Re-thinking Michelin Stars

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I don’t know if you've been to Duqm. Even if you have, you might not have registered the fact, or even repressed the memory. It’s halfway between here and Salalah; you drive seven hours through frontier towns and post-apocalyptic, scrubby plateau. The landscape is broken up by the occasional Bedouin camp, each featuring palm-and-tarpaulin shades, camels, and at least one Lexus.

We drove there last week. Just as we were flagging, tired from the drive and unable to agree on the rules of Animal Alphabet, which I’d initiated to pass the time (judge rules 'Ammer'ead shark is NOT valid for A, nor Bear, Polar for B), we stopped to fuel up at one of the mirage-like Shell stations that shimmer into view every now and then, and went to the Pakistani restaurant next door for lunch.

For OMR 2 (that’s including a 20% tip), we both enjoyed a bellyful of daal, chapati, makboos and fried chicken. I’ve never had such a good deal, or daal. Each lentil was discernable, and the colour was vibrant, but somehow it tasted creamier than any I’ve tasted. The fried chicken was rippably tasty and tender and the chapatti hot and fresh. Totally restorative. And surprisingly, not at all heavy. Perfect for the road in fact, which made me think of the Michelin-starred food I've enjoyed since starting this blog, and how far removed those über-fancy meals are from the original recommendations by the Michelin Guide - so-called because it was sponsored by Michelin to direct French truckers to the bistros on their routes where they could find the most nourishing, tasty and filling foods. If, for the rest of my life, I only ate superlative creations by celebrated chefs, and rustic roadside rotis, I'd be fully content.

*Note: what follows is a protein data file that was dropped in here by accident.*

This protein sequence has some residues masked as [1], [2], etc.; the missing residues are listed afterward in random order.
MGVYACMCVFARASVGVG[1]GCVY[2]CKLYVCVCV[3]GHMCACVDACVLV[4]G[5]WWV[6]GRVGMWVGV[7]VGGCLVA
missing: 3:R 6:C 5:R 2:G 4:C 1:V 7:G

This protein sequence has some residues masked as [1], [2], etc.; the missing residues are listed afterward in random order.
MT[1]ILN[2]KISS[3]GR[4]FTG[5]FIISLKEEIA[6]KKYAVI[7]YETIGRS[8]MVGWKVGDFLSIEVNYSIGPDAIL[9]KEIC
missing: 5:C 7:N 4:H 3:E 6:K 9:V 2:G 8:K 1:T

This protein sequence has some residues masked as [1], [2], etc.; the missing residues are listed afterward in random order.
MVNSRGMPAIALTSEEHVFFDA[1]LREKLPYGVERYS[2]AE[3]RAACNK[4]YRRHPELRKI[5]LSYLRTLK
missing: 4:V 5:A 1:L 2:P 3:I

I don't have the address (or co-ordinates) of this place - it's a couple of hours before Duqm. On the right. Below you can see pictures of the restaurant, and I've included at the top one of the view from out outside the place, to help you locate it.

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